The two cars pulled to the side of the road Monday afternoon, at the corner of S.C. 9 and the road leading into and out of Lewisville Elementary School in rural Chester County, after school let out.
School buses filled with kids had just gone by. The kids waved and smiled through the windows. It was great, the afternoon, because school was over and school being over on a Monday when you are a kid is always great.
Until it isn’t.
The men, Carlton Quinton and Wayne Cherry, carried balloons and the weight of their families, because it was March 26. The women, Jane Cherry and Alice Quinton, carried pictures and the memories of their kids, because it was March 26. The kids carried what the brother and sister might look like, in their minds, because it was March 26. All walked up an embankment in this spot, to the two little crosses with the name “Hannah” on one and the name “Nicholas” on the other.
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“This is the place,” said Carlton Quinton, a fireplug of a guy who somehow manages a smile at a spot that has seen such sorrow.
He smiles because he loved, and still loves, his little girl.
Wayne Cherry, somehow, chuckles, thinking of his little boy.
“A great little rascal he was,” said Wayne Cherry.
The intersection is where, five years ago to the day, at almost the same time – right after the elementary school let out – that a logging truck plowed into the minivan Alice Quinton was driving. Hannah Quinton, 9 years old, a cheerleader and girlie girl who had rode a bicycle with her training wheels on it nearby just two days before, died. Nicholas Cherry, age 7, who had eaten with his family at McAlister’s Deli the day before, and cut up as boys do and got a reprimand from a loving dad as boys will, died, too.
Somehow, Alice Quinton survived. Taylor Cherry, 5 at the time, and Timmy Quinton, 7 then, also survived their injuries.
But Nicholas and Hannah did not. A full 40 tons of wood and truck, 80,000 pounds, was too much.
“Nicholas, he loved to fish, and he was learning to hunt with me – he loved the outdoors,” said Wayne Cherry, Nicholas’ father. “He was a good little ol’ boy. All boy.”
Carlton Quinton, Hannah’s father, remembered the last sleepover his daughter had at their Fort Lawn home, where he was kicked out of a houseful of girls because girls need girl time, and dads are boys and, therefore, must go.
“They just had a blast,” Carlton Quinton said. “She was all girl.”
Until that terrible afternoon after school.
Somehow, the families have soldiered on over five years and two sets of court hearings and all those birthdays and Christmases without Hannah and Nicholas. The families put benches at the elementary school, where the kids’ names and legacies will remain forever.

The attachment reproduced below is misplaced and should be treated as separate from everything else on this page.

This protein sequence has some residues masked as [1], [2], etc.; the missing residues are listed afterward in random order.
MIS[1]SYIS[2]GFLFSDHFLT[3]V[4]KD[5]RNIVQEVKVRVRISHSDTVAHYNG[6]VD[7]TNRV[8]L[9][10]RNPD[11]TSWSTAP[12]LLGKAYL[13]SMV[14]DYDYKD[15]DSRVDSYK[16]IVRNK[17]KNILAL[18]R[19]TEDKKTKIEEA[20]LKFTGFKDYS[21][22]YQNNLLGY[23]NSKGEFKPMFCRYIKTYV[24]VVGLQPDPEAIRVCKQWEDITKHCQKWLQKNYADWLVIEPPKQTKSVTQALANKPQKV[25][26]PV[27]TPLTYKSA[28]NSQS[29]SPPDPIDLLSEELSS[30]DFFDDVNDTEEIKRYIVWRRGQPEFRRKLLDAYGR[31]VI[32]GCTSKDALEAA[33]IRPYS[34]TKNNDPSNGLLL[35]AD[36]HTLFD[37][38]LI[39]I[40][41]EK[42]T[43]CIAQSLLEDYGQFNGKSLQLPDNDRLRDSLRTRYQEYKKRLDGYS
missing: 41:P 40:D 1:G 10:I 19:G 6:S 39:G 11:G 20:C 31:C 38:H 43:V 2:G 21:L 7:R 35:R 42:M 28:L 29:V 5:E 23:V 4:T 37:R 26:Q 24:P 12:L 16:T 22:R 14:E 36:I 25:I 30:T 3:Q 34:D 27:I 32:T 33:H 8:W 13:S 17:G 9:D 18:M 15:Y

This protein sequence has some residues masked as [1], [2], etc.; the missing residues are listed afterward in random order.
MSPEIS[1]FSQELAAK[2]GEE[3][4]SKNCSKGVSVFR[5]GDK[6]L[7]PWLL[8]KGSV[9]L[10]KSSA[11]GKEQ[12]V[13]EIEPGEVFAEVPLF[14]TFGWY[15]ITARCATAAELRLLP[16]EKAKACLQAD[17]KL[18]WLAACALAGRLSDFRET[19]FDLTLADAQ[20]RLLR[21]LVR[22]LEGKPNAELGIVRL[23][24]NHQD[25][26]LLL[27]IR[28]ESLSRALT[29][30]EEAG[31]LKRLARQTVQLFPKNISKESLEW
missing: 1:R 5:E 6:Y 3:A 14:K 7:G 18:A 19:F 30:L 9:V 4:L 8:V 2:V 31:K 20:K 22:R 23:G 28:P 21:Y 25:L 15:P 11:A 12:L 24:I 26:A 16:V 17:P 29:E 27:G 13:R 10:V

And those tiny crosses, they remain.
The speed limit out on S.C. 9 in front of the schools, months after the crash, was lowered from 55 mph to 45. More signs were put up for the school zone.
“After my baby died,” said Alice Quinton.
The Quintons have, for years, been faithful members of a group called “Compassionate Friends,” which is made up of parents who have lost kids. That group, and their faith, has helped them survive.
The Cherry family, with strong community and church support, too, has also made it through five long years.
The driver of the truck, George Rogers, was acquitted on charges of reckless homicide after a trial in Chester in 2009, where authorities alleged the truck was unsafe. None of the family members were happy then, and they are not happy now, about the not-guilty verdicts.
The families both filed lawsuits against the driver, the trucking company and the owner of the logs. An appeal of that pending lawsuit as it pertains to the log owner remains unresolved in the S.C. Court of Appeals, said Brad Jordan and Dale Dove, lawyers for the Quinton and Cherry families.
Yet before going to that spot Monday, five years after the crash, the Quinton parents and Cherry parents ate together and talked about a word that both Wayne Cherry and Carlton Quinton used: forgiveness.
Even, said the men, for George Rogers the truck driver.
At his rural southern Chester County home Monday, the five-year anniversary of the crash, Rogers the truck driver declined to be interviewed about the incident.
But back at the spot where it happened, the families did talk about what happened when the kids died.
They talked of the how old the kids would be – Nicholas would be 12; Hannah would be 14.
“We sure think about what lives those kids lost – their futures,” said Carlton Quinton.
So all of them, on top of the little rise at the northwest corner of the intersection, where the crosses stand five years later and where a sign thanking the community for its generosity stood for years until some villain took it, held balloons Monday at about the same time and just yards from the spot where it all happened.
Carlton Quinton counted: “1, 2, 3,” he said.
Everybody released those balloons. Carlton and Alice and Timmy Quinton. Wayne and Jane and Taylor Cherry.
The kids, Timmy and Taylor, were so quiet. Their moms were, too.
Carlton Quinton called out into the sky as the balloons raced southeast on a wind that kicked up, seemingly out of nowhere: “Love you, Hannah!”
Wayne Cherry said, right after Quinton’s words echoed no more, “Love you, Nicholas.”
The balloons sped southeast, the same direction Alice Quinton was turning five years earlier, when school had just ended and all those kids had such bright futures – before a truck hit them, and two futures ended right there.